Teacher Association for next year
at the March meeting Monday
night at the school. Other officers
to serve with her include Mrs. Lis
ton Ramsey, first vice president;
Mrs. Obray Ramsey, second vice
president; Mrs. Cleophas Ward,,
(Continued To Page Four)
Marshall, Hot Springs Threatened
By Rising River Tuesday Night
Jn
i
Raleigh A Western North
Carolina county that cmoes in for
its share of the political limelight
resulting from partisan clashes,
has a distinction shared by only
four other counties in the state.
According to the Local Govern
ment Commission, it is one of five
counties which has no general
county bonded indebtedness. Ex
cept for some school bonds, Mad
ison County doesn't owe a penny.
And school bonds are not con
sidered indebtedness.
WBT RADIO TO
AIRDUKE-NYU
Charlotte Duke University's
Blue Devils will be followed
throughout the NCAA Regional
playoffs this week-end by WBT
Radio, it was announced today by
managing director Paul B. Mari
on. In the opening game, which pits
Duke against ninth-ranked New
York University, WBT will be on
the air at 7:15 for a 15-minute
pre-game show prior to the 7:80
tap-off. Ed Higgins will handle
play-by-play.
Saturday night, WBT will broad
(Oontinued To Page Four)
Republican Woman
Appointed Eleventh
Distr. Representative
Mrs. Paul D. Phillips of Hen
dersonvflle was appointed 11th
District Representative for the N.
C. Federation of Republican Wom
en on March 8, at a meeting of
the state board at the Queen Char,
lotto Hotel in Charlotte.
Mrs. Phillips will help organise
Women's Clubs in the District and
assist present Clubs fat the work
they are doing for the Republican
Party. -
RAMSEY NAMES
EQUALIZATION
COUNTY BOARD
Bill Instructs New Board To
Cause Revaluation Of
County Property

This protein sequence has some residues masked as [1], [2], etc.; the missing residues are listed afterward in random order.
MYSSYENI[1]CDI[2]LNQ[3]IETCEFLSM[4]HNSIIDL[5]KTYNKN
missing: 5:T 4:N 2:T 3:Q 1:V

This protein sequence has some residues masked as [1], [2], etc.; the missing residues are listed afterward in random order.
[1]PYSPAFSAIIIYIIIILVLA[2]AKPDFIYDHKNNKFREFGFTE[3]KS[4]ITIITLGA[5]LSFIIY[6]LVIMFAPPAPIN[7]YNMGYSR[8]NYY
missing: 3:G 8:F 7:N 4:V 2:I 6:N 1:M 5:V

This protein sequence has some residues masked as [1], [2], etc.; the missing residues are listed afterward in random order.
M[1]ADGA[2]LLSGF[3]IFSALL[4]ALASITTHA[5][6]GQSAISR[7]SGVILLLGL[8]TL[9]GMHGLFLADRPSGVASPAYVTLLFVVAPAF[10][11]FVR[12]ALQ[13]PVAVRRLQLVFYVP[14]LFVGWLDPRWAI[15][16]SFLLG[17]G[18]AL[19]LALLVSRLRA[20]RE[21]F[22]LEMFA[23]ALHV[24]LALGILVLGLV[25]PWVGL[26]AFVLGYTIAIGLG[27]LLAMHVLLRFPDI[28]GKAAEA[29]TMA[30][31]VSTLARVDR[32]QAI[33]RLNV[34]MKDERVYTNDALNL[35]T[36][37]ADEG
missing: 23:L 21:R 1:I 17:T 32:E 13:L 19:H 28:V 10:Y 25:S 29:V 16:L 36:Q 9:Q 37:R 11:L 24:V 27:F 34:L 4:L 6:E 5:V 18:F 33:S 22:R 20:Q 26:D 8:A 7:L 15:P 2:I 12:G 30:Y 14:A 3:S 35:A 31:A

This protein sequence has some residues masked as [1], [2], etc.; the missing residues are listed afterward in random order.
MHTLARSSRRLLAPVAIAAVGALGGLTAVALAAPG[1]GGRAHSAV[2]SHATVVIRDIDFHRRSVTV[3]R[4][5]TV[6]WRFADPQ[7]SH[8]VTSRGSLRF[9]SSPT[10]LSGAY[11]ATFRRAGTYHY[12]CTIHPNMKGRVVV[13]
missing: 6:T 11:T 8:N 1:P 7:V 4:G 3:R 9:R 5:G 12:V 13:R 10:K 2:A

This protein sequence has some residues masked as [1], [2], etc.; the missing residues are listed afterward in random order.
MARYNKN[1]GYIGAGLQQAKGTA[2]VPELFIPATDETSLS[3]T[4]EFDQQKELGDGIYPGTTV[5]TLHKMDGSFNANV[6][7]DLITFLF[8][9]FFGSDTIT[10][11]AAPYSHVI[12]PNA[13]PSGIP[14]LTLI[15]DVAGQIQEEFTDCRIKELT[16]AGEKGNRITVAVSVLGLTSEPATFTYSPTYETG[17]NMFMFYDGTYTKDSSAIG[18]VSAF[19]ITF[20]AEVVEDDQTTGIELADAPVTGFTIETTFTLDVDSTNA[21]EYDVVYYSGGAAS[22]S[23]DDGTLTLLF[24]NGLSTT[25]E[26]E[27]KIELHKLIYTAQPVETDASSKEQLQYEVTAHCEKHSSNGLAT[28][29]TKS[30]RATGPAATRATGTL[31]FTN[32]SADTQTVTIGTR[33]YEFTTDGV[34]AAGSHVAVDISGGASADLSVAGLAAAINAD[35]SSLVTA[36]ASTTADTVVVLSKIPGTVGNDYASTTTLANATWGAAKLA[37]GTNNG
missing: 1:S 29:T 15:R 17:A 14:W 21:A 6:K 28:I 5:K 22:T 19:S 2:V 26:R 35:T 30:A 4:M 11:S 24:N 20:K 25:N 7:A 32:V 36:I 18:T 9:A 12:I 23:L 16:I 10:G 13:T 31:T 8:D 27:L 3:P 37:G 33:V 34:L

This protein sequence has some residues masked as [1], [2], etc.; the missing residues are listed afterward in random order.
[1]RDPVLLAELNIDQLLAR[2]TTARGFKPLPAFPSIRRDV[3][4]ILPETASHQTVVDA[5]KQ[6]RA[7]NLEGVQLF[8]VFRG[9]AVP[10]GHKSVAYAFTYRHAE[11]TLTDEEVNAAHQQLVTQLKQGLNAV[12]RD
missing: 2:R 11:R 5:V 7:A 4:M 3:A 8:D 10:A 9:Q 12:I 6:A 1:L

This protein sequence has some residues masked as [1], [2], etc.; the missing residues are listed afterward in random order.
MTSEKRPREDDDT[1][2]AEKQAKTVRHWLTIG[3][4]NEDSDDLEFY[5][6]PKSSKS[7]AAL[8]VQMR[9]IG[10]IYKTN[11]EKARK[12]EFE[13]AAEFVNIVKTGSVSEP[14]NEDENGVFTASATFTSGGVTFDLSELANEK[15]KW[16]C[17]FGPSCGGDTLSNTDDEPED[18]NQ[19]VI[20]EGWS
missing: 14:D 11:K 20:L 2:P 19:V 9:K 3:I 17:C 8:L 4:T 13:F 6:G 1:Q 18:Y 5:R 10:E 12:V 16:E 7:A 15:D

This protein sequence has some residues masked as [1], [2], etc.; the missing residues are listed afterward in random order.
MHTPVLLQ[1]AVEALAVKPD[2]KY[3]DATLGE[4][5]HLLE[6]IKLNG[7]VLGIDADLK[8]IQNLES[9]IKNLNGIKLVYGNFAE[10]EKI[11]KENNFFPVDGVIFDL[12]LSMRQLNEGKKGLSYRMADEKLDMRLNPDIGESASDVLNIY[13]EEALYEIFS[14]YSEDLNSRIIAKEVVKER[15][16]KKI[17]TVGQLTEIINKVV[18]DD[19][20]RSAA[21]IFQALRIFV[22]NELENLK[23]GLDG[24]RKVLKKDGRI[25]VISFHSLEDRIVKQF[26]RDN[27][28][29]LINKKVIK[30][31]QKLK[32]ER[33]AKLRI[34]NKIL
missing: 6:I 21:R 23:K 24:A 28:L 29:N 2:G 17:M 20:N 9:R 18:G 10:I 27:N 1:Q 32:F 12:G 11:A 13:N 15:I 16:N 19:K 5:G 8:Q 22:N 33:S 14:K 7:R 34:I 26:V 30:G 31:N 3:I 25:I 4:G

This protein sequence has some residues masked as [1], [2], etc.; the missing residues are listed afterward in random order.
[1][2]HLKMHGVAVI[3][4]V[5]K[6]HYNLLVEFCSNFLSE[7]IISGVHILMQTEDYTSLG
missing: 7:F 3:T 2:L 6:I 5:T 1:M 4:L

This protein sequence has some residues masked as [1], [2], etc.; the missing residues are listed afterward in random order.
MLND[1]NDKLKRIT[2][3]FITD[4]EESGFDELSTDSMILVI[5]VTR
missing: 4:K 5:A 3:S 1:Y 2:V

Madison Rep. Liston B. Ramsey
introduced legislation creating a
new tax equalization board last
Wednesday.
Named on the board were Tal
madge Franklin, Brown Amnions
and Ralph T. Barnes, for four-
year terms.
The bill also instructs the new
board to cause a revaluation of all
property in the county to be car
ried out, to become effective with
respect to taxes levied for the year
1905.
Ramsey said the last revaluation
was held in 1958.
JOHN HUTCHINS
IS NAMED TO
NATIONAL ASSO.
The National Association of
Sanitarians, with headquarters at
the University of Denver, Denver,
Colorado, announced recently that
John N. Hutchms, Madison Coun
ty Health Department, Marshall,
N. C, has been accepted as a mem
ber in this professional society.
The National Association of
Sanitarians is an official organi
zation of professional persons en
gaged in the promotion, realisa
tion, and maintenance of a fitting
healthful environment for the peo
ple of the world. It is dedicated to
the high principal that the citizens
of this country, regardless of sta
tion, deserve as a natural right the
best possible conditions in which
to live and pursue their happiness.
The membership fat concerned with
r Continued To Last Pago) '
Luther Hodges To
Visit Hot Springs
On April 5
Secretary of Commerce Luther
odges is .expected to visit Hot
pnngs o April 5 at wjuch trmi
he will personally Observe pbffii
for the redevolpment of this town
He plans to leave Asheville a-
about 9 a. m., and arrive in Hot
Springs around 10:20 o'clcok. He
will remain in Hot Springs for
approximately an hour before re